"Given the possibility of widespread breast density reporting laws in the United States in the near future and the host of nonconventional breast imaging technologies that are already in place, standards in breast imaging could change considerably over the next 10 years," said Roberto Aranibar, Frost & Sullivan industry analyst, in a webinar given May 23.
Nineteen states have either passed breast density notification legislation or have bills in progress, and federal bill HR 3102 was introduced to the House of Representatives in October 2011, Aranibar said.
Technologies to watch
Mammography remains the gold standard for screening, but it has real limitations, especially for women with dense breast tissue, Aranibar said. Two technologies that are coming to the forefront are automated breast ultrasound (ABUS) and digital breast tomosynthesis (DBT).
Ultrasound has been shown to increase the detection of cancers by 28% when used with mammography, and it has also been shown to double the cancer detection rate in dense tissue, Aranibar said. The technology is attractive because of the large installed base of ultrasound devices and the fact that ultrasound does not expose women to radiation. There are at least three ABUS commercial units available (Siemens Healthcare, SonoCine, U-Systems); earlier this month, the U.S. Food and Drug Administration approved U-Systems' somo.v system for breast screening indications.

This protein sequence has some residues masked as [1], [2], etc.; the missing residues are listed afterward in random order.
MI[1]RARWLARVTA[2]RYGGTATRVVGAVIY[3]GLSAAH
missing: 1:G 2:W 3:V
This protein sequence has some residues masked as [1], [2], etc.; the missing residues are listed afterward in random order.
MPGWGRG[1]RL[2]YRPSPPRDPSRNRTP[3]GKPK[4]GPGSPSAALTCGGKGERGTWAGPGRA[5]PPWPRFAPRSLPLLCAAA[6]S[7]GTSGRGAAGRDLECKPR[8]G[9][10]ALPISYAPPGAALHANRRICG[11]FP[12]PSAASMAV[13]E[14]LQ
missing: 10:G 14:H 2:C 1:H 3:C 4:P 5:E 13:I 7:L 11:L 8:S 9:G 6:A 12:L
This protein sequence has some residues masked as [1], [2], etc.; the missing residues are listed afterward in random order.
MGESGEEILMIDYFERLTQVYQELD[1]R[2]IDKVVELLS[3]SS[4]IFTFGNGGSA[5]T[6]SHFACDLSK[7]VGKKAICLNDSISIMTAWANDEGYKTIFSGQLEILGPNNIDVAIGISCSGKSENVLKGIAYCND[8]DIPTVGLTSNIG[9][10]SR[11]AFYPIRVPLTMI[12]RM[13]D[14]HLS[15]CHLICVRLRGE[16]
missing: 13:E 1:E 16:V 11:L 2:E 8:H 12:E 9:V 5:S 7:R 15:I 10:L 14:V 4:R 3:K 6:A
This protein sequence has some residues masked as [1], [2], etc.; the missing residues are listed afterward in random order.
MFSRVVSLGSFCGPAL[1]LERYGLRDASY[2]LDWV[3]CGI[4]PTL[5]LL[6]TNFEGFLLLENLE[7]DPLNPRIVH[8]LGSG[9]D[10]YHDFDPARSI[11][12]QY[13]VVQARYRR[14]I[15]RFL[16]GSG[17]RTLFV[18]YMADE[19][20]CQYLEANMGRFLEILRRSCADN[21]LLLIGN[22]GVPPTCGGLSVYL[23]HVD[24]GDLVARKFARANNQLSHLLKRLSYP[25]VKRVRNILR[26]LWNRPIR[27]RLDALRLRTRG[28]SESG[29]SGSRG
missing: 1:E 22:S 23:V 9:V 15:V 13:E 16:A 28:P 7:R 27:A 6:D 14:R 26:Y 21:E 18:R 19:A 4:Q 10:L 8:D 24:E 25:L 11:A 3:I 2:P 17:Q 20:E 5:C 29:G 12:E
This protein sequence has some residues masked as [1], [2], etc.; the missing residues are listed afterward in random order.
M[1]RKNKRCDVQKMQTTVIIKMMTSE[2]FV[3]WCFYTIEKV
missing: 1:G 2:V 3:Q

Connecticut was the first state to pass a breast density notification law in 2009, and demand for supplemental ultrasound skyrocketed in the state, Aranibar said.
"In Connecticut after the density notification law was passed, patient wait times for breast ultrasound increased to as long as six months," he said. "Yale-New Haven Hospital reported going from never conducting any supplemental ultrasound exams to performing more than 40 per week. And Jefferson Radiology, a private radiology practice, went from 5% to 10% of its patients wanting ultrasound breast screening to a backlog of over 500 patients."
As for digital breast tomosynthesis, when it's used with mammography it can reduce recalls by 30% to 40% compared to mammography alone, according to Aranibar. But it's also 35% to 50% more expensive than a 2D full-field digital mammography system, requires additional data storage, exposes women to more radiation, and is not reimbursed.
Aranibar sees breast tissue density notification influencing the market in three distinct phases.
In the first, short-term phase through 2013, the demand for supplemental screening technology, particularly ultrasound, will continue to grow; facilities will try to meet demand with available equipment.
In the next phase, 2013 to 2015, patient volumes and backlogs will increase, and facilities will begin to seek more tools to streamline workflow, boosting capital investment.
"We should see ABUS start to pick up when people can justify that investment [due to demand], peaking in 2015 and then leveling off," he said.
Reimbursement for breast tomosynthesis will occur a bit later, between 2015 and 2017, Aranibar said.
"Right now there are no large-scale, multicenter clinical results that justify breast tomosynthesis to payors," he said. "But in the next five years, tomosynthesis will probably become more affordable, and the radiation dose problem will have been addressed. We'll begin to see mainstream adoption of this technology, beginning with the people who already have upgradeable systems."